Objectives: The present study compared the performance of preschoolers who met Diagnostic and Statistical Manual of Mental Disorders, 4 th edition (DSM-IV) criteria for attention-deficit/hyperactivity disorder (ADHD) to those who did not meet these criteria on a test of visual attention. The aim was to investigate whether attentional impairments in preschoolers with DSM-IV ADHD could be detected, informing the nosology of preschool ADHD. Methods: A demographically diverse sample of n=304 preschoolers, aged 3.0-5.11 years, was separated into two diagnostic groups: Those who met DSM-IV ADHD criteria and those who did not. Subtypes of ADHD were also examined. Parametric and nonparametric analyses were used to examine performance scores on accuracy, including errors of omission and commission. The sample was stratified into 3, 4-, and 5-year-old age groups. Results: Overall ADHD but not subtype-specific ADHD was associated with poor performance accuracy in the 4-year-old age group after controlling for gender and age. Conclusions: Attentional impairments detected only in the 4-year-old age group suggest that DSM-IV ADHD criteria are useful and valid at this age. Study findings suggest modification to the DSM criteria may be needed for children younger than 4 and that further investigation of this issue using performance-based measures is now warranted.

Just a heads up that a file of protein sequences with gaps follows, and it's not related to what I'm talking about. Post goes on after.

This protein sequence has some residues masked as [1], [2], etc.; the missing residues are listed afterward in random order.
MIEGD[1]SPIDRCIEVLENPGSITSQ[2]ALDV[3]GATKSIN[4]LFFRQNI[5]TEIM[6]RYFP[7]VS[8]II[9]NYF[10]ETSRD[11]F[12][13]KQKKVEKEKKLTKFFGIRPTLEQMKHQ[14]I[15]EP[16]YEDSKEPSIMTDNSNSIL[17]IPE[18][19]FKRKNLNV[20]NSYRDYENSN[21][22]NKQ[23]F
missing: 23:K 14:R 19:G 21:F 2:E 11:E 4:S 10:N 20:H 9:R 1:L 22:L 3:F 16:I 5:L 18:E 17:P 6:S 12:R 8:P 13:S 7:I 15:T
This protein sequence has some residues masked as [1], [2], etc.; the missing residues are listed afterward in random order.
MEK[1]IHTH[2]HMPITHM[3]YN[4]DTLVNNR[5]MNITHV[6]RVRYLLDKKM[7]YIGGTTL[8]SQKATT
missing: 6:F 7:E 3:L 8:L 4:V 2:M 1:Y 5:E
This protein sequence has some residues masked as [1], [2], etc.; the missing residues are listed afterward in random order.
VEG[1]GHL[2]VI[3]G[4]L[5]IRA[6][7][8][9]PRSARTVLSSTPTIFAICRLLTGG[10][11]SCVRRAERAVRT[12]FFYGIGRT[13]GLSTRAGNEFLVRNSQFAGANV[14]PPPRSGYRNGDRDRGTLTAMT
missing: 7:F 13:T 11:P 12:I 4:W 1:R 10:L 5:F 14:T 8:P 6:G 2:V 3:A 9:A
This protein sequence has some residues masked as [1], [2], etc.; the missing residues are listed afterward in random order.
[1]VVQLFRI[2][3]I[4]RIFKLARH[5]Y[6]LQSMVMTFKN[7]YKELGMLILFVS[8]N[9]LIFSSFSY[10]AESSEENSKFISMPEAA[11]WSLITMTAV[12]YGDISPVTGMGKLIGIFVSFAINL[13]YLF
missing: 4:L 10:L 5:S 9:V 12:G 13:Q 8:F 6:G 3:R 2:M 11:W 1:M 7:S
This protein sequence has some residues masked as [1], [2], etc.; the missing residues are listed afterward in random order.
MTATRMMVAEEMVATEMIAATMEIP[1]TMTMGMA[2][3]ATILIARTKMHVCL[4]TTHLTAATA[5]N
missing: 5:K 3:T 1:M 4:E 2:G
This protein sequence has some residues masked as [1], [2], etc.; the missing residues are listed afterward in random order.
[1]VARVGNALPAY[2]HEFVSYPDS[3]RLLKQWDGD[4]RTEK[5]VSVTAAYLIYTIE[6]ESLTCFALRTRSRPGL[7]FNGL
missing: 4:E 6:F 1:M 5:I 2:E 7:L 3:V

|Number of pages||10|
|Journal||Journal of Child and Adolescent Psychopharmacology|
|State||Published - Apr 1 2009|